Solar PV systems provide a business with a wealth of benefits. The systems can come in two different kinds, solar electric and solar thermal. Solar electric panels work by using photovoltaic cells made up of one or two layers of semiconductors which are usually silicon. When the daylight reaches the cells it will produce an electric field among the two layers and this is what prompts the electric current. Solar thermal is when water is pumped through the panel and is heated by the solar cells. The water is then stored in a hot water tank and can remain hot for up to twenty four hours.
Fortunately, solar panels do not require bright sunlight for them to work, only daylight, though the greater the light intensity, the better they will perform. Solar cells come in many different sizes and types and can be grey to mimic conventional roof tiles or blue in colour. The type of system installed will depend on how much roof space you have available and your current energy usage.
Solar PV should be viewed by the purchaser as a business investment. Although they will generally not produce enough to cover all your electricity or hot water needs, they can dramatically slash your overheads. This will further serve to protect the business from the rising costs of fuel and electricity. At the same time, the panels will send out a positive image of your business to the local community and your customers. They will show you are concerned about the environmental impact your business has and will serve to demonstrate that you are doing something positive about it.
Additionally, you can also be paid money from the government’s Feed in Tariff scheme. Businesses could potentially earn the equivalent of an eight per cent return on the investment and higher tax payers can expect a thirteen per cent return. Changes to the Feed in Tariff have already occurred and rates are expected to be lowered again later this year. To keep an eye on the changes, direct.gov and the Energy Saving Trust website always display the current tariff available.
To work at their most efficient, solar PV systems should be placed facing south or south to south east. When installed at a pitch they work better so are ideal for conventional sloping roofs. They can also be installed on flat roofs when mounted on A frames. The intended site should have a good means of access for the purposes of fitting and maintenance and be substantial enough to support the panels for up to twenty five years, the length of time they are guaranteed to last. This also falls in line with guaranteed payments from the Feed in Tariff scheme.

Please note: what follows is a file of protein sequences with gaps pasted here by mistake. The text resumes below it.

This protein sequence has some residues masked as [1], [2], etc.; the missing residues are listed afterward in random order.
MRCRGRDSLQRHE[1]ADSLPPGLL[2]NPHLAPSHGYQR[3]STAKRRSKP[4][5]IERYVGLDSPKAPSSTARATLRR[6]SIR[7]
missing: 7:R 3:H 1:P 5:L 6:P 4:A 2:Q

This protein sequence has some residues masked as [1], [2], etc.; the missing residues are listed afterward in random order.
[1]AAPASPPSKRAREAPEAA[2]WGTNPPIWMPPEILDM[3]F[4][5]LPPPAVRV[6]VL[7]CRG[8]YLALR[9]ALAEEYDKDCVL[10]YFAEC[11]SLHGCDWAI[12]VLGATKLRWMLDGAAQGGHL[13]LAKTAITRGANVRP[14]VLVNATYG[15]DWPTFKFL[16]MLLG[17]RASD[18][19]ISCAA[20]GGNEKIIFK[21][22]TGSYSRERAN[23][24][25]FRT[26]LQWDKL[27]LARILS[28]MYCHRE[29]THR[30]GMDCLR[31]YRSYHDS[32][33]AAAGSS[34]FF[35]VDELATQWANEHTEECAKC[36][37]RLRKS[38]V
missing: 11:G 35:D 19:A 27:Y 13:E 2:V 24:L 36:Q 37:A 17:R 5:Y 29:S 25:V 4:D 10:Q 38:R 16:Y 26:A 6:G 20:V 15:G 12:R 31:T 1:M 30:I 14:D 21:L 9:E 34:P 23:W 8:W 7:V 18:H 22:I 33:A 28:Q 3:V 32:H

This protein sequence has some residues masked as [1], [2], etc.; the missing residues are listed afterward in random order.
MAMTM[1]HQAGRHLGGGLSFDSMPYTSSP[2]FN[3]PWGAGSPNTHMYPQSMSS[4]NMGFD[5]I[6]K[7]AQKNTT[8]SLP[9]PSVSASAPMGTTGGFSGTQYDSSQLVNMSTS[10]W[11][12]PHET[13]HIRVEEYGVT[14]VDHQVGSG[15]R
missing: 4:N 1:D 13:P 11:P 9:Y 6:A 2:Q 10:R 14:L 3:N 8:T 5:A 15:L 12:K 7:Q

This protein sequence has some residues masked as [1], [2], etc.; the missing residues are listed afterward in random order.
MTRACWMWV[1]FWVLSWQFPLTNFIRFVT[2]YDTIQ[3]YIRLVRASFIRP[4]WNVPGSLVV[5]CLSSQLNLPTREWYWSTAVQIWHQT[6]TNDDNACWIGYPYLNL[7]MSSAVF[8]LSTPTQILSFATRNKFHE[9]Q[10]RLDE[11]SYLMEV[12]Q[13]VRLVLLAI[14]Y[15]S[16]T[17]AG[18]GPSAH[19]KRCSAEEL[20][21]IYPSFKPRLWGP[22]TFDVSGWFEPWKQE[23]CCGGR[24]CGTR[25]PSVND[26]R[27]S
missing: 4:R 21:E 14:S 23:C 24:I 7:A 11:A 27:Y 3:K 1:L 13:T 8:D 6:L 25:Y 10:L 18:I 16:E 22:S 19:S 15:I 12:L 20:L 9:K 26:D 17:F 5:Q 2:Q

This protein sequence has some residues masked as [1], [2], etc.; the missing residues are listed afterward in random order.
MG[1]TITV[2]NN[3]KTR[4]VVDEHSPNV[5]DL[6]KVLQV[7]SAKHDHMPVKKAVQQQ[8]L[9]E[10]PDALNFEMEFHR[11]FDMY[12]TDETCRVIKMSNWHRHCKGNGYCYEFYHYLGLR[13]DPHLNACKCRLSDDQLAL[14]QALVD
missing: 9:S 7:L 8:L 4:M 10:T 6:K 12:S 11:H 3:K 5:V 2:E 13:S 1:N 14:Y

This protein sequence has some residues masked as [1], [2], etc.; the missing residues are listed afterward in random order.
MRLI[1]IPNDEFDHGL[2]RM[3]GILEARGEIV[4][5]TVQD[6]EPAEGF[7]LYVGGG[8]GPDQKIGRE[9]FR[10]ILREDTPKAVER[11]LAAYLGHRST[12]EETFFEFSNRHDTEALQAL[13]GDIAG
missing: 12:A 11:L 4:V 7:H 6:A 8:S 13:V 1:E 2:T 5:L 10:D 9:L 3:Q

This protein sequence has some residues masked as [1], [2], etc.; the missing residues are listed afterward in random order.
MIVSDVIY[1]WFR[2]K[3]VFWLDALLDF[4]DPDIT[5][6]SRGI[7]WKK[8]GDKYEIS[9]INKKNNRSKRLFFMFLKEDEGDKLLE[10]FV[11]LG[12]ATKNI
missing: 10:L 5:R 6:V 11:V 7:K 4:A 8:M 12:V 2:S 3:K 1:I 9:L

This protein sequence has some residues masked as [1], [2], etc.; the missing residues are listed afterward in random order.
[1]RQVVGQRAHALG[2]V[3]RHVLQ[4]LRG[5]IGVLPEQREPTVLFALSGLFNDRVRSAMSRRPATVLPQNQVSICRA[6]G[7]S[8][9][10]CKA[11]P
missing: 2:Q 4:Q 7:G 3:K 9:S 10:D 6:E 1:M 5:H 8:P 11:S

Choosing a Supplier for a Business
To qualify for payments from the Feed in Tariff scheme, you will need to choose an installer that has up to date certification from MCS. To find providers in your area, the MCS website keeps a list of up to date certified installers. The company that you choose to install the panels will need to have experience with the installation of sources of renewable energy, preferably for business use. An initial, no obligation assessment should be able to determine if your premises is suitable for an installation.
It is recommended that you get a number of different quotes from different local companies before committing yourself to one as payments may vary slightly. The company chosen should be able to recommend what type and size of system would best benefit your business based on the space you have available and your energy usage. They should also be able to say how much power the solar panels will generate. Any company that cannot answer your questions clearly in a manner that you can understand may not have the necessary expertise in renewable energy and should be avoided.
Author: Ian Wright writes for The Eco Experts which provides information for those who want to install solar panels in the UK. If you’d like to learn more about using solar panels for business have a look at The Eco Experts guide to commercial solar panel installation.
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